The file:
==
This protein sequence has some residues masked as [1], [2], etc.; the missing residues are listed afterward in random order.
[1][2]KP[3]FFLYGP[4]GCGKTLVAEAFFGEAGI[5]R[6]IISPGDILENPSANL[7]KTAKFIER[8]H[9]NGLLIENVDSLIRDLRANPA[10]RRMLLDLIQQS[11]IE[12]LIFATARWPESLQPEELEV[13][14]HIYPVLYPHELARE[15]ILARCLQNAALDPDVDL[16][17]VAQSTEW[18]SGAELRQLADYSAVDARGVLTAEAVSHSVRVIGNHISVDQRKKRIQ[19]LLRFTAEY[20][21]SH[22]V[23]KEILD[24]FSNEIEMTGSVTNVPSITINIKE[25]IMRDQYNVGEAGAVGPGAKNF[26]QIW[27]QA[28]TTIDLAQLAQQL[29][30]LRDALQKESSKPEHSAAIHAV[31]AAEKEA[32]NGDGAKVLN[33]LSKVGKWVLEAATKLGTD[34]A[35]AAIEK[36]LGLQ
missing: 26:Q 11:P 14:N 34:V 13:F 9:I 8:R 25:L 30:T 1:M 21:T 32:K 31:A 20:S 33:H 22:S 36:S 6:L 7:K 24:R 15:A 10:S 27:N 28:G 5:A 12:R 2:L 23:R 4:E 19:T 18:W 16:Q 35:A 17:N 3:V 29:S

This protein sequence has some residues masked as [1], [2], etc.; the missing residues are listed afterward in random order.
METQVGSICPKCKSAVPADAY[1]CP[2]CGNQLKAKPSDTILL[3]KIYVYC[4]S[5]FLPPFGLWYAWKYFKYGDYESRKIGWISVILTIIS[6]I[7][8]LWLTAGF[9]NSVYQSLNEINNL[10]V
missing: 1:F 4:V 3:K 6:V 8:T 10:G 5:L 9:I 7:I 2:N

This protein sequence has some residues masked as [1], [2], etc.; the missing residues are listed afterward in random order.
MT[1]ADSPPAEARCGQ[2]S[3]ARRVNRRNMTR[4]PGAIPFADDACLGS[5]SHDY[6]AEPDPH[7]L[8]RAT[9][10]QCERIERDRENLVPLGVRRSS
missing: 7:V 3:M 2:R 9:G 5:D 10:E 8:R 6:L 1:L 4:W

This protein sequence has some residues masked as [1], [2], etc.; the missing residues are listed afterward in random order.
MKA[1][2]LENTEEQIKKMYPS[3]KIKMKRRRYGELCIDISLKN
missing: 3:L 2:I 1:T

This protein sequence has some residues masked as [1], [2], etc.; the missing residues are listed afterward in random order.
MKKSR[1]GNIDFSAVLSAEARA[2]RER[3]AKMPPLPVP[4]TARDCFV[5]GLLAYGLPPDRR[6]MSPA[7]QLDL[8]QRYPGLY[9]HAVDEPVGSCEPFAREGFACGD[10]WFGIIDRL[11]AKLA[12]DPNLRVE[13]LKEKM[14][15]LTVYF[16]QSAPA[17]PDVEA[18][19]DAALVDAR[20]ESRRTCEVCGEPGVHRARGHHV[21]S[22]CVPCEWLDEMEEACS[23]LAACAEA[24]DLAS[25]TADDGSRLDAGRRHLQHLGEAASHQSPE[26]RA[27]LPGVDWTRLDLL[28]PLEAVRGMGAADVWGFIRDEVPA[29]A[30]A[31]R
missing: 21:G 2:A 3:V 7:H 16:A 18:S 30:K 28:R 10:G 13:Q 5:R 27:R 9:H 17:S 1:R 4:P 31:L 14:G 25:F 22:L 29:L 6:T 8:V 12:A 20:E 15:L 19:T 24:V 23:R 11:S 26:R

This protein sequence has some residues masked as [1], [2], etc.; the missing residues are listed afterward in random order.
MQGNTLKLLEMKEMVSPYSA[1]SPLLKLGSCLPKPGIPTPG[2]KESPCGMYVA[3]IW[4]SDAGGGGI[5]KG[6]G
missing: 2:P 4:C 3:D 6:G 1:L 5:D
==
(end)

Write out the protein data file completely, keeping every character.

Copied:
This protein sequence has some residues masked as [1], [2], etc.; the missing residues are listed afterward in random order.
[1][2]KP[3]FFLYGP[4]GCGKTLVAEAFFGEAGI[5]R[6]IISPGDILENPSANL[7]KTAKFIER[8]H[9]NGLLIENVDSLIRDLRANPA[10]RRMLLDLIQQS[11]IE[12]LIFATARWPESLQPEELEV[13][14]HIYPVLYPHELARE[15]ILARCLQNAALDPDVDL[16][17]VAQSTEW[18]SGAELRQLADYSAVDARGVLTAEAVSHSVRVIGNHISVDQRKKRIQ[19]LLRFTAEY[20][21]SH[22]V[23]KEILD[24]FSNEIEMTGSVTNVPSITINIKE[25]IMRDQYNVGEAGAVGPGAKNF[26]QIW[27]QA[28]TTIDLAQLAQQL[29][30]LRDALQKESSKPEHSAAIHAV[31]AAEKEA[32]NGDGAKVLN[33]LSKVGKWVLEAATKLGTD[34]A[35]AAIEK[36]LGLQ
missing: 26:Q 11:P 14:N 34:V 13:F 9:I 8:R 25:L 30:T 1:M 21:T 32:K 31:A 20:S 33:H 22:S 36:S 6:L 7:K 24:R 15:A 10:S 27:N 28:G 5:A 12:R 2:L 23:R 4:E 19:T 18:W 16:Q 35:A 17:N 3:V 29:S

This protein sequence has some residues masked as [1], [2], etc.; the missing residues are listed afterward in random order.
METQVGSICPKCKSAVPADAY[1]CP[2]CGNQLKAKPSDTILL[3]KIYVYC[4]S[5]FLPPFGLWYAWKYFKYGDYESRKIGWISVILTIIS[6]I[7][8]LWLTAGF[9]NSVYQSLNEINNL[10]V
missing: 1:F 4:V 3:K 6:V 8:T 10:G 5:L 9:I 7:I 2:N

This protein sequence has some residues masked as [1], [2], etc.; the missing residues are listed afterward in random order.
MT[1]ADSPPAEARCGQ[2]S[3]ARRVNRRNMTR[4]PGAIPFADDACLGS[5]SHDY[6]AEPDPH[7]L[8]RAT[9][10]QCERIERDRENLVPLGVRRSS
missing: 7:V 3:M 2:R 9:G 5:D 10:E 8:R 6:L 1:L 4:W

This protein sequence has some residues masked as [1], [2], etc.; the missing residues are listed afterward in random order.
MKA[1][2]LENTEEQIKKMYPS[3]KIKMKRRRYGELCIDISLKN
missing: 3:L 2:I 1:T

This protein sequence has some residues masked as [1], [2], etc.; the missing residues are listed afterward in random order.
MKKSR[1]GNIDFSAVLSAEARA[2]RER[3]AKMPPLPVP[4]TARDCFV[5]GLLAYGLPPDRR[6]MSPA[7]QLDL[8]QRYPGLY[9]HAVDEPVGSCEPFAREGFACGD[10]WFGIIDRL[11]AKLA[12]DPNLRVE[13]LKEKM[14][15]LTVYF[16]QSAPA[17]PDVEA[18][19]DAALVDAR[20]ESRRTCEVCGEPGVHRARGHHV[21]S[22]CVPCEWLDEMEEACS[23]LAACAEA[24]DLAS[25]TADDGSRLDAGRRHLQHLGEAASHQSPE[26]RA[27]LPGVDWTRLDLL[28]PLEAVRGMGAADVWGFIRDEVPA[29]A[30]A[31]R
missing: 21:G 2:A 3:V 7:H 16:A 18:S 30:K 28:R 10:G 13:Q 5:R 27:R 9:H 17:S 1:R 4:P 31:L 14:G 25:F 22:L 29:L 6:T 8:V 12:A 20:E 15:L 19:T 24:V 23:R 11:S 26:R

This protein sequence has some residues masked as [1], [2], etc.; the missing residues are listed afterward in random order.
MQGNTLKLLEMKEMVSPYSA[1]SPLLKLGSCLPKPGIPTPG[2]KESPCGMYVA[3]IW[4]SDAGGGGI[5]KG[6]G
missing: 2:P 4:C 3:D 6:G 1:L 5:D